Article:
WASHINGTON, D.C. – At this point in the season, the ninth-placed Washington Capitals need every win at home they can get, given their brutal upcoming road schedule (and road record). Friday night they hosted the New Jersey Devils, who were coming off an overtime loss to the Bruins the night before.
Apparently the two days of rest did nothing to help the Capitals, who were unceremoniously shutout 5-0 by Devils’ backup goaltender Johan Hedberg.
For the first ten minutes, the game was relatively even, but once the Devils scored first, things unravelled quickly for the home team.
“This was an embarrassing game,” Capitals center Jeff Halpern said. “We were terrible. They seemed to turn it up and we had absolutely no response.”
The Devils jumped ahead on their first power play on a tic-tac-toe play, with Patrik Elias finding David Clarkson, who threaded a no-look pass to captain Zach Parise to roof the puck over a sprawling Michal Neuvirth.
The Capitals carried much of the play for the next few minutes and in fact were outshooting the Devils 7-2, before Parise struck again late in the first.
Ilya Kovalchuk fired a shot on the rush that dribbled through Neuvirth into the blue paint and Parise beat Caps forward Keith Aucoin to the loose puck for a tap-in.
29 seconds later, Dainius Zubrus followed up his own rebound for a pretty backhander to put New Jersey ahead 3-0 on their first seven shots to end the period and, for all intents and purposes, the game.
Parise would complete the hat-trick just 23:08 into the game to put the visitors ahead 4-0. The Devils took advantage of a Capitals’ breakout that actually went backwards, finally leading to a turnover, and beat Neuvirth on a two-on-one.
The rest of the game seemed a mere formality. On the Capitals’ first power play of the night, Elias made it 5-0 when Zubrus blew past Brooks Laich at the point for a two-on-one and an easy tap-in for the veteran winger.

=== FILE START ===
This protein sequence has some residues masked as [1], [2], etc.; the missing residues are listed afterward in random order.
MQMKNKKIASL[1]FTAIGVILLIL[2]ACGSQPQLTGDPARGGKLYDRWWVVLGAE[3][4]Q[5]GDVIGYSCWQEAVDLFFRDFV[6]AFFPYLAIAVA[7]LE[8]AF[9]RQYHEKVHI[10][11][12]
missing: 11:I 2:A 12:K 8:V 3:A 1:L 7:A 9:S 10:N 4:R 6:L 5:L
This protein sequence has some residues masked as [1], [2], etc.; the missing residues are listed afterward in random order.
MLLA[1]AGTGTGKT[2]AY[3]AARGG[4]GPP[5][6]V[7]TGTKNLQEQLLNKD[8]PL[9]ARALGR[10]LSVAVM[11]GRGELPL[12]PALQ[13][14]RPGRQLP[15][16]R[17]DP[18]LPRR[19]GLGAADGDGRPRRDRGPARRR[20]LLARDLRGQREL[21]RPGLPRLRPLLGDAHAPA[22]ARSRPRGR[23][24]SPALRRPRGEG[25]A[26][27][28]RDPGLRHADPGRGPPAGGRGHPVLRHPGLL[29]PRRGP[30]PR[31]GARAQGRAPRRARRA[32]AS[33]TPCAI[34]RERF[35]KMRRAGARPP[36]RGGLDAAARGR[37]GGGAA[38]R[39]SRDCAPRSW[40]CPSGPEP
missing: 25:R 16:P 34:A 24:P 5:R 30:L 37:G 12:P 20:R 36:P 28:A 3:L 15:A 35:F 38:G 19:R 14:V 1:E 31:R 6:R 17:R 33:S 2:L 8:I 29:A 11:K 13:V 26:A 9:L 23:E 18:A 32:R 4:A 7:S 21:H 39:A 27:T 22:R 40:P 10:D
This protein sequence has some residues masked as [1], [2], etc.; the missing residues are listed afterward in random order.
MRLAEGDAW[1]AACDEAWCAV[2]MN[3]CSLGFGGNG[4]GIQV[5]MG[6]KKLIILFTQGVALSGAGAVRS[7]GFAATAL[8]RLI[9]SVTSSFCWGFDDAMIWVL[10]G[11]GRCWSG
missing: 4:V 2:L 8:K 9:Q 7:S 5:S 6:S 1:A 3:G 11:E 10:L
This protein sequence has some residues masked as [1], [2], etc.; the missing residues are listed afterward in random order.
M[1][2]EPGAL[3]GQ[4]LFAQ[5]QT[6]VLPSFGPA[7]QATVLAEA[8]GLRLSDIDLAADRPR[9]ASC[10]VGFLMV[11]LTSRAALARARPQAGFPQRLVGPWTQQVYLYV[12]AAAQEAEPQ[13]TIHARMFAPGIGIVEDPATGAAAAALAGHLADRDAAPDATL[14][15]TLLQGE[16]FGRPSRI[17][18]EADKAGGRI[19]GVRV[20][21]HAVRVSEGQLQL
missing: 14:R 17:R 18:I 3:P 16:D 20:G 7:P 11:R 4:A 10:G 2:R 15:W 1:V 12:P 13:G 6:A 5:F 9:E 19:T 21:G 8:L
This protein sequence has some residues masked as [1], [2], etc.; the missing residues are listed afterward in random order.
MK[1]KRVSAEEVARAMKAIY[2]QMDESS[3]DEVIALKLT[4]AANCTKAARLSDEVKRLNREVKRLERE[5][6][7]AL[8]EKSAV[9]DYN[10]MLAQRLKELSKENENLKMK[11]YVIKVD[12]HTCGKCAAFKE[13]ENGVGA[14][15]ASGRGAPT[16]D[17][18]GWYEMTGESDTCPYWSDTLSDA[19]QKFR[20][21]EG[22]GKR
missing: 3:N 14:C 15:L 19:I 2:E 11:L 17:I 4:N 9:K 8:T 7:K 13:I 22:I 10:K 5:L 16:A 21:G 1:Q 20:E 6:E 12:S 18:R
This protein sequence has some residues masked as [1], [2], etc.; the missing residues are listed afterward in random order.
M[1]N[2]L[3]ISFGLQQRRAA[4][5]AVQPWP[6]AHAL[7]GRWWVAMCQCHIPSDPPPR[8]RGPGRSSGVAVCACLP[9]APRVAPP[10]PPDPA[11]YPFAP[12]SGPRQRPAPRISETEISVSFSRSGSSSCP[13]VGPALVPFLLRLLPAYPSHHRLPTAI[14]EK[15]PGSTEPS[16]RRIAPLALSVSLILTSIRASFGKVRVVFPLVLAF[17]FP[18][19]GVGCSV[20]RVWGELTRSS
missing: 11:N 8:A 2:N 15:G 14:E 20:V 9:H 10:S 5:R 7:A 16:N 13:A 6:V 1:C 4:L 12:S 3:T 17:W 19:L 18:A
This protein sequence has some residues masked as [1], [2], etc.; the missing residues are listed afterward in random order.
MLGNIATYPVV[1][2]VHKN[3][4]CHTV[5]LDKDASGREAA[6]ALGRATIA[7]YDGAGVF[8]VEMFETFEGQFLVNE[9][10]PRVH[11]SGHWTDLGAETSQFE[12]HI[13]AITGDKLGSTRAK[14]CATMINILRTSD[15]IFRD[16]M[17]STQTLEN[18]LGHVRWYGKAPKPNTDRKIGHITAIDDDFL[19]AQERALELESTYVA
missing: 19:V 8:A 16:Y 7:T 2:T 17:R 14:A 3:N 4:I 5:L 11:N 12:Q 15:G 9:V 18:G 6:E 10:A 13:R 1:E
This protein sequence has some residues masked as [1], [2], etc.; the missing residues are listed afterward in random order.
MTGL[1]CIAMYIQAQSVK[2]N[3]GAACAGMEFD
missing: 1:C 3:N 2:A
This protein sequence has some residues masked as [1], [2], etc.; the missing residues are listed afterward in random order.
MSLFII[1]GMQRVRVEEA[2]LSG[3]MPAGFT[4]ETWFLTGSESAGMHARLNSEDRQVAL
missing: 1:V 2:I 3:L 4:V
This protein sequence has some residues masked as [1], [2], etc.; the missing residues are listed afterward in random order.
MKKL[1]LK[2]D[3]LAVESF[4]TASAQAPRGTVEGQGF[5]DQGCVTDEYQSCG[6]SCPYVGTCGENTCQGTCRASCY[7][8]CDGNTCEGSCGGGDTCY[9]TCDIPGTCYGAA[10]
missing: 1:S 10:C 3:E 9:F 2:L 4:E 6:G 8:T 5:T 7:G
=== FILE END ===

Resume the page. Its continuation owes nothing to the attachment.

The Devils by then had scored five goals on thirteen shots, and yet Capitals head coach Dale Hunter elected to leave Neuvirth in the game.
“I wanted Neuvy to battle through it,” Hunter said. “He didn’t have a great start, so I wanted him to battle through it.”
By that point, the crowd was loudly booing the Capitals, who had already given up a quality short-handed chance less than a minute earlier. Who could blame them?
Those left on hand to witness the third period likely weren’t too thrilled with what they saw.
“I don’t think we worked very hard in the third period; I thought we packed it in,” forward Troy Brouwer said. “We looked like a real timid, beaten down hockey team. We have to address that and make sure there is no quit in us, ever.”
Then again, should anyone have really have been surprised? The Capitals have won exactly two games in the last two months against teams in playoff position aside from the Florida Panthers. Not only are they losing to those teams, they’re regularly losing by two or more goals.
“It seems to be that way with us,” said Caps defenseman Dennis Wideman of the team’s recent habit of losing games in blowout fashion. “When things aren’t going our way, we try to do a little bit too much.”
After standing pat at the trade deadline, Capitals’ GM George McPhee said he believed this team is capable of making the playoffs with the roster they have in place. Losses like Friday night against Devils raise serious doubts, not only about their ability to qualify but whether they’ll even compete if they do get in.